Cooking Art History: Savoring Silence
April 29, 2014
This blog was featured in The Huffington Post on April 29, 2014.
This past weekend I taught a class at ESMoA inspired by its latest Experience, SILENCE. The exhibit explores the path of abstraction in art, a path that goes hand in hand with our ways of perceiving and understanding the world. Though abstract art can be rooted in realism, it uses a visual language of color, shape, line, texture and space (the elements of art) to create a composition that is independent from the recognizable visual references of the world.
Food can be as expressive as art and uses the same elements of art, but with the added dimensions of taste and smell. The way we taste food is far more complex than flavor alone. The shape, smell and color of a food, its packaging, and even the setting in which it is eaten, affects the way it tastes. Similarly, how one experiences art — the setting, one’s state of mind when doing so — can tap into our psyches and emotions in different ways. READ MORE
Cooking Art History: Sicilian Gourmet
April 1, 2014
This blog was featured in The Huffington Post on April 1, 2014.
Thanks to a recent exhibit at The Getty (Sicily: Art and Invention between Greece and Rome) and a current one at The Huntington Library, Art Collections and Botanical Gardens (Lost & Found: The Secrets of Archimedes), I find myself fascinated by Sicilian culture.
The Huntington’s exhibit focuses on mathematician, inventor and astronomer Archimedes (also highlighted at The Getty), who I imagine enjoying the bread and cheese written about by another Sicilian, Archestratus, while developing his heady theories. Archestratus lived about a century before Archimedes and wrote one of the most significant works on food of the ancient world. The Life of Luxury is a poem written between 360 and 348 BCE. READ MORE
Cooking Art History: Cooking Canterbury
March 5, 2014
This blog was featured in The Huffington Post on March 5, 2014.
A few months ago I was asked to develop a class around a group of stained glass windows at the J. Paul Getty Museum from the Canterbury Cathedral. (They’re now at The Cloisters in NYC and totally worth seeing before they head home). I was stumped. The windows were stunning, but fine dining doesn’t exactly come to mind when thinking of medieval England.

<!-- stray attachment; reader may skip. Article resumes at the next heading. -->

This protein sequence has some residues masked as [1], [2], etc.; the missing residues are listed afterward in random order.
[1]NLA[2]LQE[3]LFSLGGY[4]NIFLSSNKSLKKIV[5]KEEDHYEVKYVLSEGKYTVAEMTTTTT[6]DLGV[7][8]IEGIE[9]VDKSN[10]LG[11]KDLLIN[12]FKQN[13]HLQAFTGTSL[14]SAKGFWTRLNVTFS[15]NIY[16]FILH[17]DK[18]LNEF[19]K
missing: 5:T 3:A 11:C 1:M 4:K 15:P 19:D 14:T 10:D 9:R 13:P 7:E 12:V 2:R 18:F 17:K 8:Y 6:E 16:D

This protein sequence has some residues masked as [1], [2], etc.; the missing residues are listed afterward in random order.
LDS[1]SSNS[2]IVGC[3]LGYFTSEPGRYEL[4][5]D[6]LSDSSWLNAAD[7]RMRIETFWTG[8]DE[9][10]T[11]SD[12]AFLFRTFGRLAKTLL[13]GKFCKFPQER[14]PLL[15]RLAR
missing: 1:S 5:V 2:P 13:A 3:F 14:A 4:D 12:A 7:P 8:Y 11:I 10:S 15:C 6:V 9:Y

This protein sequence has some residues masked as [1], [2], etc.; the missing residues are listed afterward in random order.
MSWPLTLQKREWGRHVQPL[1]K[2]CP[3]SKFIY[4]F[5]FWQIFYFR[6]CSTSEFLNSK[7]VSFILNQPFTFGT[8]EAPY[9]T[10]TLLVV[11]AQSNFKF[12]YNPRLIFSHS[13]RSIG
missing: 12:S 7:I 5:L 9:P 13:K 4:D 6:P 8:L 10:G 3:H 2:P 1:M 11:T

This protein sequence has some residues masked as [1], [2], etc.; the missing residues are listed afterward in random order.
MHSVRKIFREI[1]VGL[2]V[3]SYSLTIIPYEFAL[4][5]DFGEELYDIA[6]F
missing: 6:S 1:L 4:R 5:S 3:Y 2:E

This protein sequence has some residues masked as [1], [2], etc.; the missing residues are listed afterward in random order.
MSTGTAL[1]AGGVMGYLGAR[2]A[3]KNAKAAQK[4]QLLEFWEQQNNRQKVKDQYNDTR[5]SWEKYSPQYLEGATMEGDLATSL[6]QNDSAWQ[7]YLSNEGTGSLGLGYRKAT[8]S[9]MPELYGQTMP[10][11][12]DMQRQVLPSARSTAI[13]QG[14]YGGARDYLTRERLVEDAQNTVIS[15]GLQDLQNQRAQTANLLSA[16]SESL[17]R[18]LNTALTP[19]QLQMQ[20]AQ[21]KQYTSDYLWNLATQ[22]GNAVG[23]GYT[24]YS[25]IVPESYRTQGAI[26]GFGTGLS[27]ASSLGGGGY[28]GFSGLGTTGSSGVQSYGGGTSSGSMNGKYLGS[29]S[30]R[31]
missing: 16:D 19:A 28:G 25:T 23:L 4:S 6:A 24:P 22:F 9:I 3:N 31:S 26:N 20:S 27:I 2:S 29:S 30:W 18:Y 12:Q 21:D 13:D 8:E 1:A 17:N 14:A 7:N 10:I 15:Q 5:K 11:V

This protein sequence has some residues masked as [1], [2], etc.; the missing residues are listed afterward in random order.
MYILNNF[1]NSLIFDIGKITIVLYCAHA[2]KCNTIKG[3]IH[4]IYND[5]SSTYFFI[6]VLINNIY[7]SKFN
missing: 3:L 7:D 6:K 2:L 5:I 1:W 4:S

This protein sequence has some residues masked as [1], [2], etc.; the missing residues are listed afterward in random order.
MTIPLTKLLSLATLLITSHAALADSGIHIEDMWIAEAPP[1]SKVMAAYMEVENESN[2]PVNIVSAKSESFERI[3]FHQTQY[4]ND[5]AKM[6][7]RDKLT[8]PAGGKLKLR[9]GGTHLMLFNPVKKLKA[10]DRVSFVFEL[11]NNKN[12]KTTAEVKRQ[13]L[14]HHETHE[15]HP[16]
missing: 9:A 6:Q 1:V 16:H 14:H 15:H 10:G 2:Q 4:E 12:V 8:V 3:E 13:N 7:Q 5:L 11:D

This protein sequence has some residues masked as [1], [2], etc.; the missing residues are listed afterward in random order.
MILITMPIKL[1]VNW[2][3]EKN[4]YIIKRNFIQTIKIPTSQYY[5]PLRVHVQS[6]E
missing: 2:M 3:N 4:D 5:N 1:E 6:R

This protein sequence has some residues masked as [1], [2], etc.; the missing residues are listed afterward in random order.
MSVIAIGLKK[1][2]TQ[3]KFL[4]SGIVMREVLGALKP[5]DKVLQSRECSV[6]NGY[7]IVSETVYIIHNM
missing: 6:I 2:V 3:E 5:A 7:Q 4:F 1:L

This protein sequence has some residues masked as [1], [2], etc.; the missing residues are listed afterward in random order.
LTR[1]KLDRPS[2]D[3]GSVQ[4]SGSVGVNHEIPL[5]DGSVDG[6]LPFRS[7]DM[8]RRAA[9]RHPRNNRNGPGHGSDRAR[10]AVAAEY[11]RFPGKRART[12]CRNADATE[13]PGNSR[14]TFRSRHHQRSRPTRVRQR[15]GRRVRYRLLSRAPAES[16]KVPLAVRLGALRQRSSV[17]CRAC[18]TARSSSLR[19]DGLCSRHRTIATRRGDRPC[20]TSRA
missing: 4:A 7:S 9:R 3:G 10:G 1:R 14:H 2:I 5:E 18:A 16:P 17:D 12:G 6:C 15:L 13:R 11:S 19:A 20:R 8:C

With the end of the Roman Empire, the culture responsible for the first western cookbook with the 5th century’s De re coquinaria (On the Art of Cooking) attributed to Apicius, the widespread understanding of high cuisine and fine dining was destroyed. READ MORE
Cooking Art History: The Victorian Appetite
February 26, 2014
This blog was featured in The Huffington Post on February 26, 2014.
As I get ready to teach a series of English-themed classes inspired by the Queen Victoria and Photography exhibit at the J. Paul Getty Museum and Princely Traditions and Colonial Pursuits at LACMA, tea, scones and spices are on my mind.
Tea, the most quintessential of English drinks, is a relative latecomer to British shores. Although the custom of drinking tea dates back to the third millennium BC in China, it was not until the mid-17th century that the beverage first appeared in England. The use of tea spread slowly from its Asian homeland, reaching Europe by way of Venice around 1560, although Portuguese trading ships may have made contact with the Chinese as early as 1515. READ MORE